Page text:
ROME — Pope Francis’ highly anticipated encyclical letter on the environment will be titled “Laudato Si, On the Care of Our Common Home,” the Vatican announced Wednesday, and will be presented in tandem with a news conference on June 18.

At the same time, the Vatican also announced plans for a reorganization of its media operations, merging several outlets such as Vatican Radio and the L’Osservatore Romano newspaper that previously functioned as largely independent entities.

Translated in English as “Be Praised” or “Praised Be,” the title is drawn from the poem “Canticle of the Sun,” also known as the “Canticle of the Creatures,” written in 1228 by St. Francis of Assisi, the namesake of the pope. It’s regarded as one of Catholicism’s most iconic expressions of reverence for the natural world.

Cardinal Peter Turkson of Ghana, President of the Pontifical Council for Justice and Peace, will present the encyclical in a June 18 news conference, along with a representative of the Ecumenical Patriarchate of Constantinople.

Francis has long looked to Patriarch Bartholomew I, considered “first among equals” in terms of Orthodox leaders, as a partner on many fronts including ecological protection.

German Prof. John Schellnhuber, founding director of the Potsdam Institute for Climate Impact Research and a member of the UN Intergovernmental Panel on Climate Change, also will be part of the June 18 panel. Schellnhuber was among the scientists who took part in a summit co-sponsored by the Vatican and the UN.

As a footnote, initial reports said the encyclical would be called “Laudato Sii,” with two i’s. That’s inaccurate since the Vatican decided to use the original form of the poem, which was written in the Umbrian dialect.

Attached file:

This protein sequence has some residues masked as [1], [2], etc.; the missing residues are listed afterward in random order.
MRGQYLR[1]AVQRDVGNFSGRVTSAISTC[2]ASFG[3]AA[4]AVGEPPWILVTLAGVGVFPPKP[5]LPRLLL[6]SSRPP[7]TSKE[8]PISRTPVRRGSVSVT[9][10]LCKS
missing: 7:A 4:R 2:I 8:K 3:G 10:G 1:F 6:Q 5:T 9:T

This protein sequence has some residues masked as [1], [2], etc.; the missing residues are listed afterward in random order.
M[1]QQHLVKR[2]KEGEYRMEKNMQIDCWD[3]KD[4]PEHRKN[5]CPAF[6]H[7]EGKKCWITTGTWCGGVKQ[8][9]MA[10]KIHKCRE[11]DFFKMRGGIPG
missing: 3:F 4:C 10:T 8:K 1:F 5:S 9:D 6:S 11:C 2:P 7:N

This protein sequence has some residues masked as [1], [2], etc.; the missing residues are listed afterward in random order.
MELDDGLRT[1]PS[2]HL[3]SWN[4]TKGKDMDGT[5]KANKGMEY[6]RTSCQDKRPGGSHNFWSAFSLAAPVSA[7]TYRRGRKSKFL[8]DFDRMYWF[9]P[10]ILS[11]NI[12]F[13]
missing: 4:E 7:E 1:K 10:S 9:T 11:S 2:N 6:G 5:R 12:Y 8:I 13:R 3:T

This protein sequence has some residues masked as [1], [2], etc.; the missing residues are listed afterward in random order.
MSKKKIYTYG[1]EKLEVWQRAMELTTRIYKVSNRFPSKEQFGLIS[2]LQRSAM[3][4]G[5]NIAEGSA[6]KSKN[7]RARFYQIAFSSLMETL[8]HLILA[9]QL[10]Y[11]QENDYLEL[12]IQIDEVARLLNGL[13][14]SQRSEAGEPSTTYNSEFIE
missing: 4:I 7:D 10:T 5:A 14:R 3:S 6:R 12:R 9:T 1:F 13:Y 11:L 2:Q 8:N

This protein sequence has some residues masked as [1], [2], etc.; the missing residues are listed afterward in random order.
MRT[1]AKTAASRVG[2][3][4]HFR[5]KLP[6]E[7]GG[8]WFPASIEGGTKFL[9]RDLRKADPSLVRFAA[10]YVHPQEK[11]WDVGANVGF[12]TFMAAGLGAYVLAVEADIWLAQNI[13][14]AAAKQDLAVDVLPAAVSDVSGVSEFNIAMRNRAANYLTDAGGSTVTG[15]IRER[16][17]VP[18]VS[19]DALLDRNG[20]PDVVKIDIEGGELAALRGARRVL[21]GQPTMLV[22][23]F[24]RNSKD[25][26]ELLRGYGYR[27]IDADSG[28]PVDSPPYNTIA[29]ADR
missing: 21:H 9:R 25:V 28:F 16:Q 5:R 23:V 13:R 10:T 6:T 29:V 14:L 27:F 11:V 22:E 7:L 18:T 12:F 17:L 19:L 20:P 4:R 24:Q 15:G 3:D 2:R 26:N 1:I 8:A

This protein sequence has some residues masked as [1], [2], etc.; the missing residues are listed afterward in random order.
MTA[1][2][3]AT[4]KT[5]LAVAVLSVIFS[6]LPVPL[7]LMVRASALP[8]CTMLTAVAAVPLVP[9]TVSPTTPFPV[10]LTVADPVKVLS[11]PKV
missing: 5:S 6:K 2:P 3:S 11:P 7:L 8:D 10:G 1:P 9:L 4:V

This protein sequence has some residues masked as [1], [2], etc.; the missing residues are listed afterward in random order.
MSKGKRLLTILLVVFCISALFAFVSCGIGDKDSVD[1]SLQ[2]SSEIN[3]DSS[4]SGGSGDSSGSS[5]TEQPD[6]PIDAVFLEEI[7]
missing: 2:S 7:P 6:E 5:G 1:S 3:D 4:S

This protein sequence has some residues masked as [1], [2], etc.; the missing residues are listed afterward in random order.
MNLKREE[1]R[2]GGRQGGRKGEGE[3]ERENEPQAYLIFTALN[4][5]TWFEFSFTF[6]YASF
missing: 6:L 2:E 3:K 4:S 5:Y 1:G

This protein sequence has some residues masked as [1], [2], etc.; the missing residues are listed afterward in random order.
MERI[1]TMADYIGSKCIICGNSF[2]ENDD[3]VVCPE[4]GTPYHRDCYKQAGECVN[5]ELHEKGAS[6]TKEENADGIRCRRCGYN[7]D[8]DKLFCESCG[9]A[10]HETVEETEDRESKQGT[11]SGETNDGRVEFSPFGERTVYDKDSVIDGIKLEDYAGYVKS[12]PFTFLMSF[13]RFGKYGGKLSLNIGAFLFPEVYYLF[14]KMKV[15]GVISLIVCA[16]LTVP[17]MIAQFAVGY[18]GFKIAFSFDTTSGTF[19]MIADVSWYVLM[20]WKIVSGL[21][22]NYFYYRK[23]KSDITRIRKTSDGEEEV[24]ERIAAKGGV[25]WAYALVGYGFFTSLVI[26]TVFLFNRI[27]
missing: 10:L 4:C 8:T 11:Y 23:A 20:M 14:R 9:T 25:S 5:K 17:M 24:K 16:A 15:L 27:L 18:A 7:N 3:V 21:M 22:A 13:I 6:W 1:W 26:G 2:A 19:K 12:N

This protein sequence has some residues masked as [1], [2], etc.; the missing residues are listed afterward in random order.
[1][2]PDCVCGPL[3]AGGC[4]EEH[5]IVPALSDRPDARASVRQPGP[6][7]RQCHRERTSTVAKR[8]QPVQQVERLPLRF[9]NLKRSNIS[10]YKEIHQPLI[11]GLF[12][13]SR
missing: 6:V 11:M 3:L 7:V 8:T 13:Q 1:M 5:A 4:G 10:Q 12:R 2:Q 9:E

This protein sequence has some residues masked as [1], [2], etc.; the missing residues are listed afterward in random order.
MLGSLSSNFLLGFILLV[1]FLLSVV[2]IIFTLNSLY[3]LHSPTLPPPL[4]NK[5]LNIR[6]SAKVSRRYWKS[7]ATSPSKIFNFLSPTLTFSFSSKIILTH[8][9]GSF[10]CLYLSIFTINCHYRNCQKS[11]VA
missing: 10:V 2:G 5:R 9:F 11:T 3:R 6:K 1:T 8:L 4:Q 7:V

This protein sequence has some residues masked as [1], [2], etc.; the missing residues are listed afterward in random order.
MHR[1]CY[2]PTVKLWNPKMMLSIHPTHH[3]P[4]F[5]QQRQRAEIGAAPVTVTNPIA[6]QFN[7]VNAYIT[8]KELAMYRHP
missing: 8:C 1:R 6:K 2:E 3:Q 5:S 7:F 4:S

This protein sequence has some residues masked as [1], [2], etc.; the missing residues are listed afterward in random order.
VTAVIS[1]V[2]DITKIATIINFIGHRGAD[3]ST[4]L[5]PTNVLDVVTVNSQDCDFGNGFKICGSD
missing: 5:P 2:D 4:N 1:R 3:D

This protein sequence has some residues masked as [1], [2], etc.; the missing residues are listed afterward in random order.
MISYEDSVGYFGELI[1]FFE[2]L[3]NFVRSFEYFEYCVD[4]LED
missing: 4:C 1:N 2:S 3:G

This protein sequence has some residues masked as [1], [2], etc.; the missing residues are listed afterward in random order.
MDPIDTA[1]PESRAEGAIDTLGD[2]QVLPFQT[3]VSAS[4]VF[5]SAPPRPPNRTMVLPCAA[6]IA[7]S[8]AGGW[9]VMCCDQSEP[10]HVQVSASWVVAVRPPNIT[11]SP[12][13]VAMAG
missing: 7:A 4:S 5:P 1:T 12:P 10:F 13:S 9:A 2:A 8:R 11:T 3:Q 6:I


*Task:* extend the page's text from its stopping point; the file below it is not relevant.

The Argentinian pontiff has been outspoken about “the care of creation” from the beginning of his pontificate.

A few days after his election in March 2013, he told reporters that he had decided to name himself after St. Francis of Assisi. The Italian saint, he said, “is the man of poverty, the man of peace, the man who loves and safeguards creation” adding that “at this time we don’t have a very good relationship with creation, do we?”

A Vatican spokesman also said this Wednesday that bishops from around the world are receiving information on the document, formally called an “encyclical,” so they can be prepared to explain and comment on it.

Rev. Federico Lombardi added that it was Francis who requested the informative e-mails to be sent out because he wanted to guarantee that the publication of the encyclical is be lived as “an important event in the life of the universal church.”

The encyclical will be available for download at the Vatican’s website in English, Spanish, Italian, German, Portuguese, and French.

During a press conference held in Rome, Lombardi also announced that the group of advisory cardinals is currently analyzing a proposal for the reform of the Vatican media operations.

To be carried out over the next four years, the reform would include the merger of the Vatican’s Pontifical Council for Social Communications, the Vatican’s Radio, its TV network, the semi-official newspaper L’Osservatore Romano, and other smaller operations.

According to the spokesman, the cardinals reviewed the proposal positively.

With regard to financial and economic reform, Australian Cardinal George Pell, prefect of the Secretariat for the Economy and a member of the G9, presented plans for three working groups: one for the analysis of income and investments; one for human resources management; and a third for the study of existing IT systems, including their compatibility and efficiency.

The G9 will meet again on Sept. 14-16, prior to Francis’ visit to Cuba and the United States scheduled for Sept. 19-27.